It was through fear and subtle conditioning that they won their power, and it was at the height of their power that the societies they had oppressed rebelled. Just as Edmund Burke says “the greater the power the more dangerous the abuse”, it was their abuse of power that led to their demise. This idea of how achieving complete power over society and the individuals therein through conditioning cannot last forever, and will inevitable lead to a rebellion and retaliation is explored by the novels 1984 by George Orwell and A Clockwork Orange by Anthony Burgess, as well Jonathan Demme’s film The Manchurian Candidate.
Both A Clockwork Orange and The Manchurian Candidate develop this theme through the use of an unlikely anti-hero (who is also the spokesperson for the authority attempting to gain control), the individual struggle to maintain the most basic control (while the authority counters their every effort), and the juxtaposing symbols (that mirror how society is violating the natural order). In Burgess’ novel the protagonist, Alex, is a typical delinquent; he breaks any and all rules without any concern for the repercussions.
Naturally, the reader comes to dislike him. Unexpectedly though, Burgess makes the reader feel Pathos for Alex, as he becomes a test subject for the government’s new Ludovico Technique. In an attempt to rid the streets of teenagers like Alex, they select him – being the worst of them all – to become their spokesman of sorts. The doctors involved in his “treatment” go to extreme lengths to rid him of any qualities they have deemed unacceptable in a perfect society.
The beginnings of their treatment seems to mimic the basis of Skinner’s operant conditioning, although they take things many steps farther than he could, “Skinner employed punishment in one early experiment and was so disturbed that he never used it again”, whereas the doctors in A Clockwork Orange do anything they feel necessary (Freedman). The doctors turn his every action against him, and cause him seemingly endless mental anguish, eventually conditioning him to conform to essentially anything they decide. The plan of the government backfires as soon as they release him.
Once society has seen what the government has done, they vehemently reject the idea. After this, society’s view of Alex changes drastically; he switches from a fearsome troublemaker to a fragile victim: “Another victim…A victim of the modern age” (Burgess 113). This idea of society and the individuals therein rejecting the controversial plans of their government is also prevalent in the film The Manchurian Candidate. In an attempt to gain all the governmental power, Sergeant Raymond Prentiss Shaw has his mind controlled by high authorities.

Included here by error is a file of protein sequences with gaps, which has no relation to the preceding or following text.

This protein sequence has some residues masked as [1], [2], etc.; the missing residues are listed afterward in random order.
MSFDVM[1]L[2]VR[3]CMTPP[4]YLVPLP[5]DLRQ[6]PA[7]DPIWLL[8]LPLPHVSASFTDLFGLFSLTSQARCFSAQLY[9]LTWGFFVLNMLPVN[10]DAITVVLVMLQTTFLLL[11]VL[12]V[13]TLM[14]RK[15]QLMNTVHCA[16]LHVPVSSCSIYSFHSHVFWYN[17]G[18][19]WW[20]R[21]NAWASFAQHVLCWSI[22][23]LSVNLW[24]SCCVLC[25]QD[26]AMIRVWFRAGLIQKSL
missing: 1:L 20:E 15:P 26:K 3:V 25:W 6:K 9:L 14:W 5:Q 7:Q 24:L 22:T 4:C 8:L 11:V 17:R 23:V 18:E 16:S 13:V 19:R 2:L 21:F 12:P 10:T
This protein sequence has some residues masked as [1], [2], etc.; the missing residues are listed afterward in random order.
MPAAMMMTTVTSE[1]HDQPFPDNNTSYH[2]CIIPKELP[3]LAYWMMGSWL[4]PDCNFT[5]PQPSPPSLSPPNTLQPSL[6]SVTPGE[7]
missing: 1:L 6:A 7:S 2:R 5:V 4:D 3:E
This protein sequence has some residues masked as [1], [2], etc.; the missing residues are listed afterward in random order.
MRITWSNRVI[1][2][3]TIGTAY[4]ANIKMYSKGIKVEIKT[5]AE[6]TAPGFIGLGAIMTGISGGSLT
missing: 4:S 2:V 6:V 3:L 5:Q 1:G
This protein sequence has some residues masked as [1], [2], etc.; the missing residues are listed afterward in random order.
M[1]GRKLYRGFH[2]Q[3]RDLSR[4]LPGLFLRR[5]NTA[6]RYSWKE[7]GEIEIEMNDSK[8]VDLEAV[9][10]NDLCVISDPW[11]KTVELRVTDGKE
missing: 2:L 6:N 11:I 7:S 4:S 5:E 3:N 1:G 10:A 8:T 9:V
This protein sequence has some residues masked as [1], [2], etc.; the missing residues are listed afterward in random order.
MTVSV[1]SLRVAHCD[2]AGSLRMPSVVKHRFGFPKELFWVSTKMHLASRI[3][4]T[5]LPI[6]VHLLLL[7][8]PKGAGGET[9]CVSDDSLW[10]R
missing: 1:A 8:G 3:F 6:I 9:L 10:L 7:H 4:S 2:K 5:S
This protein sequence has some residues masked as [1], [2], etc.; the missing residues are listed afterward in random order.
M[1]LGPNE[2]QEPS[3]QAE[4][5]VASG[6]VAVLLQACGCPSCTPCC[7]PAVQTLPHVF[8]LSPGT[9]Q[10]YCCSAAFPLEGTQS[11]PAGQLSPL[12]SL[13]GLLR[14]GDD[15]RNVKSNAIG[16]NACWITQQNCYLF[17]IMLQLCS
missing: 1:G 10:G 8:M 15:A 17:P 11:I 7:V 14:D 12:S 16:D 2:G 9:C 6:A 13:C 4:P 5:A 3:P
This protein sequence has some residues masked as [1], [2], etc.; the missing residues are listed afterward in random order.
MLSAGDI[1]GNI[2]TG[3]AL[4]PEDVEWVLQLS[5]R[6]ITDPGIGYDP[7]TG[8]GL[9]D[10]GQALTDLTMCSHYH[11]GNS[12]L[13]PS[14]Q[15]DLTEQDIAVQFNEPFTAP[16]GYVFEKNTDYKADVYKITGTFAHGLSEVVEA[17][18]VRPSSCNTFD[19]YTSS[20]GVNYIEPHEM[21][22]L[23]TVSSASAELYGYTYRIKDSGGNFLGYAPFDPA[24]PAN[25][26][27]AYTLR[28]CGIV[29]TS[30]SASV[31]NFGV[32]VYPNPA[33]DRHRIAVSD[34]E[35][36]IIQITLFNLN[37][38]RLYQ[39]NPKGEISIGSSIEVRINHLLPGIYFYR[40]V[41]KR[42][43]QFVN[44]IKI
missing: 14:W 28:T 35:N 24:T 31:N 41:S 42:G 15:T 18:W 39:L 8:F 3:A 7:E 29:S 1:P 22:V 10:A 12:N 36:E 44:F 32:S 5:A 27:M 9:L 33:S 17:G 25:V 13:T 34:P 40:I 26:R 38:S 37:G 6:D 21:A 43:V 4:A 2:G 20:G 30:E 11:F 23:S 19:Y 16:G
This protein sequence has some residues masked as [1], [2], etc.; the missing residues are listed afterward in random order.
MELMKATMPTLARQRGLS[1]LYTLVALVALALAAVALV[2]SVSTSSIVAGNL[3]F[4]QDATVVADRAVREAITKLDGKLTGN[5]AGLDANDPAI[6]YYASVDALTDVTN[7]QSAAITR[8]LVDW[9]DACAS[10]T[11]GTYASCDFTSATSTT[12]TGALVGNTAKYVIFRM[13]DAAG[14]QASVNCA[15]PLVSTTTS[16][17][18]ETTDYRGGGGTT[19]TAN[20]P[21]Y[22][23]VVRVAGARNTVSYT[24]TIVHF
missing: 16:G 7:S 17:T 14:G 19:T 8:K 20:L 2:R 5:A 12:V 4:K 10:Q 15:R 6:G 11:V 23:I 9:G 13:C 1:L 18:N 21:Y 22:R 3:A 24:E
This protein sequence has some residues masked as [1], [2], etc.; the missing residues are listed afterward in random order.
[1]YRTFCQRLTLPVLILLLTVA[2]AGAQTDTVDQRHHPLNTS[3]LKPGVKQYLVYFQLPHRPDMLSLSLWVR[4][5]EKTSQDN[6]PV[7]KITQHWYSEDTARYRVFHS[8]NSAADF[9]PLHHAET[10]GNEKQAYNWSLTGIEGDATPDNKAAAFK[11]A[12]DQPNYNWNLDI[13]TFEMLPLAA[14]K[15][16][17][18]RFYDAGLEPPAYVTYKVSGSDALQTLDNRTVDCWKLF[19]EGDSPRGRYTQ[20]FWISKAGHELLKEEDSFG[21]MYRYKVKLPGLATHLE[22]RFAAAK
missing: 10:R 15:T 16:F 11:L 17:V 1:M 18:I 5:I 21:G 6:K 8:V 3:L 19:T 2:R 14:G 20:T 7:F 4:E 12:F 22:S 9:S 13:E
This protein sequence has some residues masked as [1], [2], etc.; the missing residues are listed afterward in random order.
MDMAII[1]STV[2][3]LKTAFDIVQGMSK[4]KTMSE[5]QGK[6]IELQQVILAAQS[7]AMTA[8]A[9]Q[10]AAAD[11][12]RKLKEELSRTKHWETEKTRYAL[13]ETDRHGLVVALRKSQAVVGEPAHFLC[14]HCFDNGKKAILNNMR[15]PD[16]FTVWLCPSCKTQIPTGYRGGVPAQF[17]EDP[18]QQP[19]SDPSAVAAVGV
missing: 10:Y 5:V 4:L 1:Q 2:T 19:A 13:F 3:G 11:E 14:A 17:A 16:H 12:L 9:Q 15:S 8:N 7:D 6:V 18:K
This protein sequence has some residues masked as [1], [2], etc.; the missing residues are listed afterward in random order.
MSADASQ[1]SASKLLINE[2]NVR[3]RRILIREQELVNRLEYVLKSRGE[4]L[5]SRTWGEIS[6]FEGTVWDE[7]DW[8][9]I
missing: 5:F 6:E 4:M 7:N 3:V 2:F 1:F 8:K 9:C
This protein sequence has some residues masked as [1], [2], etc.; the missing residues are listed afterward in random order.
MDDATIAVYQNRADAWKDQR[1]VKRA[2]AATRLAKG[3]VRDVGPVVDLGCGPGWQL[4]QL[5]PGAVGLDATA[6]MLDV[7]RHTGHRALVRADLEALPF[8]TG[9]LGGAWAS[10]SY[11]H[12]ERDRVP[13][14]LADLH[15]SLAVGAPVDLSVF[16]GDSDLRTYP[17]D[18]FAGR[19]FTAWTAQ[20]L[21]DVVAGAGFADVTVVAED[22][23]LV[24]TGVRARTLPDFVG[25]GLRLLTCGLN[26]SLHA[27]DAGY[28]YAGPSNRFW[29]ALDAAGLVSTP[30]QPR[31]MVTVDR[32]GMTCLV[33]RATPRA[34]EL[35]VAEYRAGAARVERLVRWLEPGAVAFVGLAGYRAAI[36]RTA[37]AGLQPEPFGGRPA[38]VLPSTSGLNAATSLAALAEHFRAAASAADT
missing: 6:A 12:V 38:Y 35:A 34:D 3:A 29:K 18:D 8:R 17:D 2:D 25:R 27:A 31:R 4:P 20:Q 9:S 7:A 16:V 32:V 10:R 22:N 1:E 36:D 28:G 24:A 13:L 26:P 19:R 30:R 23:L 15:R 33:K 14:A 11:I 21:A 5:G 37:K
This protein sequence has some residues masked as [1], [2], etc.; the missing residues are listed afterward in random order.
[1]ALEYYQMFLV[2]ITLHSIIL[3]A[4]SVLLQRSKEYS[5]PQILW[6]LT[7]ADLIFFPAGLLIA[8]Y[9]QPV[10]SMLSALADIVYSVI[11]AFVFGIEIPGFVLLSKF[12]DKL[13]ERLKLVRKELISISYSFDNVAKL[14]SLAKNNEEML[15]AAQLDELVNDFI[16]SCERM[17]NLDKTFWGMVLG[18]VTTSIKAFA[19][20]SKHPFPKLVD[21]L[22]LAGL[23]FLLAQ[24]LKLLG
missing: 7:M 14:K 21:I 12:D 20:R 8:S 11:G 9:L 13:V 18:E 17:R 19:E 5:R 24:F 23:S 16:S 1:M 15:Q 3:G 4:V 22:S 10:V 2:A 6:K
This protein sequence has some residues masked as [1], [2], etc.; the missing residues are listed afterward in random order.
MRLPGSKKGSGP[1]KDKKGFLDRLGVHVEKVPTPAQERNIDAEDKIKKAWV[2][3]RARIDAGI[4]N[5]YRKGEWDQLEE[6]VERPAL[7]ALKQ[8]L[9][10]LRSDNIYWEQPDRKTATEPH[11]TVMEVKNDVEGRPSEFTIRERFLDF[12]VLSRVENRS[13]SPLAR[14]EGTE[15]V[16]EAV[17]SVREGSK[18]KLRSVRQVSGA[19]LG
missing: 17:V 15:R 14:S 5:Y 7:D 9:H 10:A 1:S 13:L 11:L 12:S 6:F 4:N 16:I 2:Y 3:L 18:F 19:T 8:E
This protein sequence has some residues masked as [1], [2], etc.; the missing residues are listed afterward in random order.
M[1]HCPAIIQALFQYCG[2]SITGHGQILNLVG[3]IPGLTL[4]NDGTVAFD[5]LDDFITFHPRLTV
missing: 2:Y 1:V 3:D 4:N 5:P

Due to his own ideology, without being under anyone’s control, Sergeant Shaw would be an ideal presidential candidate, but he would be an independent one, “I believe in freedom…”(The Manchurian Candidate). The people of power in the film believe that in order to achieve a perfect utopia, they must govern everything. When presented with the idea that his thoughts may not be his own, Sergeant Shaw is in disbelief, and thus begins the viewer’s idea of him as a protagonist. Similarly to Alex in A Clockwork Orange he begins an internal struggle to overcome the conditioning and mind control that has been imposed on him.
At the end of the film, he successfully overpowers the control that was being held over him, and rebels against it. It is his rebellion that causes the entire plan to fail, thus making him a victimised anti-hero in the same sense as Alex. Contrastingly to both Alex and Sergeant Shaw, the protagonist in Orwell’s 1984 does not become a hero at all. While he does struggle to gain power and the most basic control over his life, Winston does not succeed. Rather than being the force to overthrow the corrupt and suppressive society in which he ives, he becomes yet another powerless victim. In this sense, he mirrors both Alex and Sergeant Shaw; they are all powerless against their oppressors. The key flaw in the strategies of the government in both A Clockwork Orange and The Manchurian Candidate is that they explicitly tried to condition their subjects using physical and intimidation processes. The reason that Big Brother in 1984 was so successful in oppressing nearly everyone is that they did their controlling more implicitly through “reality control”, and by coercing the citizens to condition themselves.
They began using a Hitler-like control method – turning everyone against each other to guarantee that no one will help anyone. The society in 1984 is a mob mentality; everyone is so caught up in the moment that they do not dare counter the group, “Of course he chanted with the rest [during the two minutes hate]: it was impossible to do otherwise… to do what everyone else was doing, was an instinctive reaction” (Orwell 19). It is through the events that victimised him that Sergeant Raymond Shaw begins to understand his own thoughts and his unclear past.
Once he begins to question specific aspects of his life – such as the events that occurred while he was at war – he is able to discover what is really going on. In order for him to be controlled, a specific line must be recited. When Sergeant Shaw is aware of how his mind is being controlled, he is able to attempt to fight it. This is depicting his mental struggle to maintain control over himself. At one point, Rosie, a woman affiliated with Sergeant Shaw’s platoon-mate says “Maybe I was feeling fragile at the time” (The Manchurian Candidate).